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Meet the award winning chefs at St Tudno Hotel and Restaurant

PUBLISHED: 00:00 18 April 2014 | UPDATED: 09:03 22 June 2017

St Tudno Hotel, Llandudno, award-winning chefs, Ben Jones (North Wales Junior of the Year) and Jack Davison (North Wales Chef of te Year)

St Tudno Hotel, Llandudno, award-winning chefs, Ben Jones (North Wales Junior of the Year) and Jack Davison (North Wales Chef of te Year)

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A Llandudno hotel with a unique literary connection has written its own success story, with two young chefs winning major awards

St Tudno Hotel, Llandudno, award-winning Chefs, Jack Davison,left, (North Wales Chef of the Year) and Ben Jones (North Wales Junior Chef of the Year) with hotel boss, Martin BlandSt Tudno Hotel, Llandudno, award-winning Chefs, Jack Davison,left, (North Wales Chef of the Year) and Ben Jones (North Wales Junior Chef of the Year) with hotel boss, Martin Bland

Three years ago, Ben Jones’s cooking skills were, he says, ‘non-existent’.

‘Put it this way: I tried to make toast in the microwave,’ he adds.

Today Ben, chef de partie at St Tudno Hotel and Restaurant, is North Wales Junior Chef of the Year, while his colleague sous chef Jack Davison was North Wales winner in the Culinary Association of Wales’s National Chef of Wales competition, and recently took second place in the national final.

It’s a remarkable double success for a relatively small boutique establishment - 18 rooms and 65 covers - with a tight-knit kitchen staff of just three full-timers and three part-timers. The awards for the two 22-year-olds are also a testament to the guiding hand of head chef Andy Foster.

‘He’s not like Gordon Ramsay, he’s quite chilled,’ says Jack of his boss. ‘He won’t let anything go wrong, but he likes to see how far you’ll go before you realise you’ve made a mistake.’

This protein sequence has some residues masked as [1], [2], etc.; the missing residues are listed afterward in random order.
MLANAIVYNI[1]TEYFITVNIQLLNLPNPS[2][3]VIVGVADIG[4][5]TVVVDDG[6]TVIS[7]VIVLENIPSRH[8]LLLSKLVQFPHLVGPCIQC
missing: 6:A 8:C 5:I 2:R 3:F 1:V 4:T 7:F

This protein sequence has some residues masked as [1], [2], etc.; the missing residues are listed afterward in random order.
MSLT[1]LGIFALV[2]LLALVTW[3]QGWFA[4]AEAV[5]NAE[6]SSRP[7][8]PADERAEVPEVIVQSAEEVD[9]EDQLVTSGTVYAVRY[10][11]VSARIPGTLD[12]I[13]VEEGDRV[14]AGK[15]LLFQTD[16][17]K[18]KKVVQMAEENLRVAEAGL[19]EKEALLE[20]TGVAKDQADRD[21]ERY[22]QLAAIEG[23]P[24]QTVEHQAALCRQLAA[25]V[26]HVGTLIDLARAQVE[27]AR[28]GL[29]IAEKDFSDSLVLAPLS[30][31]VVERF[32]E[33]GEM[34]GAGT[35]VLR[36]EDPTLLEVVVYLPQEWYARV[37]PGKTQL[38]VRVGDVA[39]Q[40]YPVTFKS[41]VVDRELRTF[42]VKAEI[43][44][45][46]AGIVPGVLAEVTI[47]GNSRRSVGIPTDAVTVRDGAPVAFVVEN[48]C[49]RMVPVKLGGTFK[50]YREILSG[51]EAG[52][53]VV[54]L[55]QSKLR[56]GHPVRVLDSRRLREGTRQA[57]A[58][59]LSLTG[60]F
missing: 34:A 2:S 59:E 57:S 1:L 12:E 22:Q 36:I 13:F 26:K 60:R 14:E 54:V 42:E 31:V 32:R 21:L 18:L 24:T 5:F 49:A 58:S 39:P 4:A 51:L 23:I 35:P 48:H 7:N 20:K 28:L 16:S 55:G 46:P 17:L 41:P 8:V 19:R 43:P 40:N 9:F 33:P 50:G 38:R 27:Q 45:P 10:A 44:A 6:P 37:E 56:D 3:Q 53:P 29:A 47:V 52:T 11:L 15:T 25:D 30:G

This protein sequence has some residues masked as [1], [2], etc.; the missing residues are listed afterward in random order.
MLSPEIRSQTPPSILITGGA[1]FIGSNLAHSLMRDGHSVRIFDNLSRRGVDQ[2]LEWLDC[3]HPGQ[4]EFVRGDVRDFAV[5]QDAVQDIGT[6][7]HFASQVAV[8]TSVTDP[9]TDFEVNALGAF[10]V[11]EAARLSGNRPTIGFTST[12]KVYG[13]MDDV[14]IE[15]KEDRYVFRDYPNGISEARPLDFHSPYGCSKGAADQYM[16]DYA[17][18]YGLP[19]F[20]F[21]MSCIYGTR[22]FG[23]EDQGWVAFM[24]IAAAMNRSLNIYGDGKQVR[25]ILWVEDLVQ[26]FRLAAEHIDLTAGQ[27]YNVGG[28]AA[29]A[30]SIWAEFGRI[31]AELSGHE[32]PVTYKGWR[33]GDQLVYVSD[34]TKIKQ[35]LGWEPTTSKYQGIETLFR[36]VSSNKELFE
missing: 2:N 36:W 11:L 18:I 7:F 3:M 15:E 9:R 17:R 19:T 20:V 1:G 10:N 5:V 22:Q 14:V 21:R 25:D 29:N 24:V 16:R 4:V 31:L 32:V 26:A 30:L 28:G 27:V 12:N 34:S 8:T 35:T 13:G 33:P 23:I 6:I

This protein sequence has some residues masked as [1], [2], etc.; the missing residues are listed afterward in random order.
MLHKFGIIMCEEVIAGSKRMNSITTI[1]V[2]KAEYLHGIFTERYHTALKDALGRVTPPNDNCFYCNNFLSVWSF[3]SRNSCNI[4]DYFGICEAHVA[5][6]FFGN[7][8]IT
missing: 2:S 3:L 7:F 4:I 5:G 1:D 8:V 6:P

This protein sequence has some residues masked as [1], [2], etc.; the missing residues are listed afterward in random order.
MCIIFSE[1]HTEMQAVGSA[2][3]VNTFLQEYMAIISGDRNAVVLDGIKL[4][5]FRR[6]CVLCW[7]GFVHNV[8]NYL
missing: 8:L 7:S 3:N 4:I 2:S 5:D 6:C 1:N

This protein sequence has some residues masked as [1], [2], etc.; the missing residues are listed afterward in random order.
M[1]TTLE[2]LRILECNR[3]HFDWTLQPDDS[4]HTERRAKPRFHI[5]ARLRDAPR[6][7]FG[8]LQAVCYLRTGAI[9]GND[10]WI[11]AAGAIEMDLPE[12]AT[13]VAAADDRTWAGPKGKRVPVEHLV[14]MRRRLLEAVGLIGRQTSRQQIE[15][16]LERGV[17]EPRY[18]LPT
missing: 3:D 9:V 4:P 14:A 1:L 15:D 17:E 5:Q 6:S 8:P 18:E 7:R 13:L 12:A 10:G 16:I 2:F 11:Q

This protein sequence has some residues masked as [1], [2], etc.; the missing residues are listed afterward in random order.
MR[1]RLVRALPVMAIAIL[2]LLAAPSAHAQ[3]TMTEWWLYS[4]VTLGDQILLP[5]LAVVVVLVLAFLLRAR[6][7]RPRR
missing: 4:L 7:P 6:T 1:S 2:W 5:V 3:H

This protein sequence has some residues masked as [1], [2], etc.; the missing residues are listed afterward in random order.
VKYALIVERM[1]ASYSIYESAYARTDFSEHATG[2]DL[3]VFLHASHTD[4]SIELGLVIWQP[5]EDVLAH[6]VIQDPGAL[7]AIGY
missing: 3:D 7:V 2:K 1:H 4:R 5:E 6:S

Hotel owner Martin Bland says: ‘I’m very lucky that my head chefs have always been very helpful and passed on their knowledge to the youngsters who come in. They’ve been given the opportunity right from scratch, whereas in large hotels you get pushed to the corner and the head chef barely says a thing to you. They’re thrown in at the deep end here.

‘Ben is a perfect example of what can be achieved by giving them a chance right from the word go.’

Born in Llandudno, Ben left the town when he was eight, as his father Derek’s job as a headmaster of international schools took him to live in Chile, Kenya and Peru.

‘Rugby was what I lived for ever since I could run,’ says Ben. ‘I moved to Peru when I was 15 and I got put into a school which had rugby, and two weeks after I started playing for them, they wanted me for the Peruvian national team. I started off in the under-21s and did a few tournaments with them.

‘When I moved back here I played for Llandudno, but last summer I injured my back, which meant I can’t play again.’

Fortunately, Ben had already found another passion in life: food.

‘I love it here. It’s the adrenalin when it’s busy, the rush, keeping active. I tried an office job and I just couldn’t do it,’ he says. ‘ I had been jumping from job to job, waiting on and working behind bars, and then I saw an apprenticeship here. I knew Andy before I started working here, and I thought I’d give it a go. I didn’t have a clue about anything to do with cooking. Everything I’ve learned, I’ve learned here.’

Jack knew much earlier in life that he wanted to work with food.

‘My grandma was a big influence when I was younger. I remember peeling potatoes and rolling pastry and crying over onions,’ says Jack, who also hails from Llandudno. ‘I was about 13 when I started cooking roast dinners and cakes.’

Jack joined St Tudno as a 17-year-old apprentice and is now sous chef. He can see his own stamp on the menu in dishes like breast of Gressingham duck with potato cake, fricassee of celeriac, blackberries, watercress and honey roast pear, and the starter of pressing of chicken, sweet corn puree, crisp skin and popcorn.

The style of St Tudno is, says Jack, ‘modern British with a few French influences’.

Hungry for knowledge, both young chefs want to learn as much as they can, with an eye to one day being in charge of their own kitchens. In the meantime, there’s no rivalry between the two young award-winners.

‘We’re all supportive. We’re all like family, near enough,’ says Jack.

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